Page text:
Monday, November 15, 2010

"Death is swallowed up in victory"

Skeletal Death
(Image from Wikipedia)

In yesterday's blog entry, I noted that both John Milton and John Donne depict "an all-devouring Death that ultimately submits to God and dies" and that both "are drawing upon scripture for inspiration." I promised to explore this point today, but I don't have much time, so I'll just note two scriptural passages. Both are surely thinking of St. Paul's doctrine, expressed in 1 Corinthians 15:54, which describes the resurrection in which believers will receive immortal bodies:
ὅταν δὲ τὸ φθαρτὸν τοῦτο ἐνδύσηται ἀφθαρσίαν καὶ τὸ θνητὸν τοῦτο ἐνδύσηται ἀθανασίαν τότε γενήσεται ὁ λόγος ὁ γεγραμμένος Κατεπόθη ὁ θάνατος εἰς νῖκος

So when this corruptible shall have put on incorruption, and this mortal shall have put on immortality, then shall be brought to pass the saying that is written, Death is swallowed up in victory.
The Greek expression for "is swallowed up" is κατεπόθη (katapothē), which is the aorist passive indicative of καταπίνω (katapinō), which means "1) to drink down, swallow down 2) to devour 3) to swallow up, destroy." Paul is drawing upon an Old Testament verse, Isaiah 25:8, for his point:
בִּלַּע הַמָּוֶת לָנֶצַח וּמָחָה אֲדֹנָי יְהוִה דִּמְעָה מֵעַל כָּל־פָּנִים וְחֶרְפַּת עַמֹּו יָסִיר מֵעַל כָּל־הָאָרֶץ כִּי יְהוָה דִּבֵּֽר׃

He will swallow up death in victory; and the Lord GOD will wipe away tears from off all faces; and the rebuke of his people shall he take away from off all the earth: for the LORD hath spoken [it].
The Hebrew term for "he will swallow up" is בִּלַּע (billa`), the piel perfect for בָּלַע (bala`), which means "1) to swallow down, swallow up, engulf, eat up a) (Qal) 1) to swallow down 2) to swallow up, engulf b) (Niphal) to be swallowed up c) (Piel) 1) to swallow 2) to swallow up, engulf 3) squandering (fig.) d) (Pual) to be swallowed up e) (Hithpael) to be ended."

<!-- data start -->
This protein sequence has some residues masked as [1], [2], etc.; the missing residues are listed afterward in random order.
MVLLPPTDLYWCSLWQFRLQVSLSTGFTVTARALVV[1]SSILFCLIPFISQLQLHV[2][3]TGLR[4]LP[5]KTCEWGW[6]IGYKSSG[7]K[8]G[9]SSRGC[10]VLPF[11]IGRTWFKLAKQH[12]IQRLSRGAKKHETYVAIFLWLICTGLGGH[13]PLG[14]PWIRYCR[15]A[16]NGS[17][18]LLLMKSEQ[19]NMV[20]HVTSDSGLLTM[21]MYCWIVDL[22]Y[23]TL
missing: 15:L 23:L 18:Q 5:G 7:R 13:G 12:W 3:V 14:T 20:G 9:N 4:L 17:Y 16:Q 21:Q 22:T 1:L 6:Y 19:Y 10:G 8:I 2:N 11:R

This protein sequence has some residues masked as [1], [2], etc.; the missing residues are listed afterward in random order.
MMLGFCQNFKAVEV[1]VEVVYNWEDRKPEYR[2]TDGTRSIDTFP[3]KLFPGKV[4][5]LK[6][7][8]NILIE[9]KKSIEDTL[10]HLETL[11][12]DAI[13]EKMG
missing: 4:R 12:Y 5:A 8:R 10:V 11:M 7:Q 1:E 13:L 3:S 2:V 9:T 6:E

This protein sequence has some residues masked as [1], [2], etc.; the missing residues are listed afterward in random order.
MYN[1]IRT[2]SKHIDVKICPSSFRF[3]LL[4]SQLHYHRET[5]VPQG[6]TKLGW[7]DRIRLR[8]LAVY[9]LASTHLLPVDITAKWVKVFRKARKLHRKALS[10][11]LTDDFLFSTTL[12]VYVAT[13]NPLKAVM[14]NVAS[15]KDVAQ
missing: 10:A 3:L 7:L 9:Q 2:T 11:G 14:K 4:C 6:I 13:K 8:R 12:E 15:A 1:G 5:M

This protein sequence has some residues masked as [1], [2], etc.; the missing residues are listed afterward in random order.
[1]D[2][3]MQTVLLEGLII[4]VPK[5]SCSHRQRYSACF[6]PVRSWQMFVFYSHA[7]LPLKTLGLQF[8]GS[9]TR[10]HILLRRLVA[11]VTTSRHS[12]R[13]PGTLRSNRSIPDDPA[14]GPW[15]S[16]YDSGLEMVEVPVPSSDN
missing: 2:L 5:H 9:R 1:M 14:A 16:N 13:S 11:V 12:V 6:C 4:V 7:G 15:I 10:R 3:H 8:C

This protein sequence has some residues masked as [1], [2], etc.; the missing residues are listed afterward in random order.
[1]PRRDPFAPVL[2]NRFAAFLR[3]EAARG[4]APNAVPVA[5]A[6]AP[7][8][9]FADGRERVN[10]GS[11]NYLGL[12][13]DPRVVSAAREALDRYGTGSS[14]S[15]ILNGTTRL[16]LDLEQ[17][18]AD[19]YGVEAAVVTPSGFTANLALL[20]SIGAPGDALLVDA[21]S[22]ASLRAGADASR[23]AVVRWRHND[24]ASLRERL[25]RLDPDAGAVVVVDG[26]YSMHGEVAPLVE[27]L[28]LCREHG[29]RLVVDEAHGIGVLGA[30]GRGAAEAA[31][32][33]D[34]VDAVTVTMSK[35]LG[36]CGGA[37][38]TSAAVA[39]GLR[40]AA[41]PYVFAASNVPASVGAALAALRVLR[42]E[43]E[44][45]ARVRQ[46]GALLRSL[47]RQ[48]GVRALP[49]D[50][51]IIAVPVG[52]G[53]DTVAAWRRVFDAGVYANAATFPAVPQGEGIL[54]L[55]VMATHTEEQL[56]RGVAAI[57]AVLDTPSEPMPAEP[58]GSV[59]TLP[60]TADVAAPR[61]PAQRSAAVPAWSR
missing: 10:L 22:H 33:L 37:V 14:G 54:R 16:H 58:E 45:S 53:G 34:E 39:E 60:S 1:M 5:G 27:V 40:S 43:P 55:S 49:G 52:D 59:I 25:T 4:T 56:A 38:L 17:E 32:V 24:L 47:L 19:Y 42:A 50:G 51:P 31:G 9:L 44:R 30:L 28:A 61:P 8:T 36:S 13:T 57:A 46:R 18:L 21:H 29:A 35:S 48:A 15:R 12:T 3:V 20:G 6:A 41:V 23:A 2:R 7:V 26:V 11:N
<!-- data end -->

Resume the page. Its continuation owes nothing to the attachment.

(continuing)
Paul, of course is using some Greek version (unless he's translating the Hebrew), but he's not using the Septuagint Greek version that's come down to us since that has "κατέπιεν ὁ θάνατος ἰσχύσας" ("He will swallow up death in victory"), whereas Paul has "Κατεπόθη ὁ θάνατος εἰς νῖκος" ("Death is swallowed up in victory").

This doesn't enlighten us a great deal on where Milton or Donne ultimately got their image of an all-devouring death, but there's a certain appropriate irony in the fact that death also gets devoured and dies . . .

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At 4:04 PM, Anonymous dhr said...

where Milton or Donne ultimately got their image of an all-devouring death

I don't understand. Why should they 'copy-paste' it from somewhere? Wouldn't it be enough to simply watch the world around? That's how Buddha got the first Noble Truth 2,500 years ago.

Unless--- the Medieval art was full of pictures of a crowd-devouring Hell shown as a monster. Or, the devouring Satan. That's not exactly the same as Death, but there's obviously - and Miltonially - a link between these three concepts.

At 4:30 PM, Blogger Horace Jeffery Hodges said...

Death is universal, but images of death are not, I suspect, and if the image of death as an all-devouring monster is part of Milton's literary environment, then he was likely influenced.

Not that there was any copy-pasting going on . . .

The all-devouring Satan stems from a Biblical source that I'll note in tomorrow's blog entry.

Jeffery Hodges

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At 5:34 PM, Anonymous dhr said...

death as an all-devouring monster is part of Milton's literary environment, then he was likely influenced

This way, however, we would fall into an endless reseach: who inspired Milton's inspirer? And, who inspired him? Etc. At a certain point ananke stenai, Aristotle said.
Or, yes, a poet can work out a picture that maybe has already been used by someone else, but he has found it on his own, especially if he is a genius like Milton.

On the other hand, I like to think to propositions A and Non-A as both true, so--- looking forward to the sources you will be posting.


At 6:38 PM, Blogger Horace Jeffery Hodges said...

No need to trace forever, but if the image was commonplace in Milton's time, one need not insist on his originality.

Nothing important rides on this issue. I just want to know the possibilities.

Jeffery Hodges

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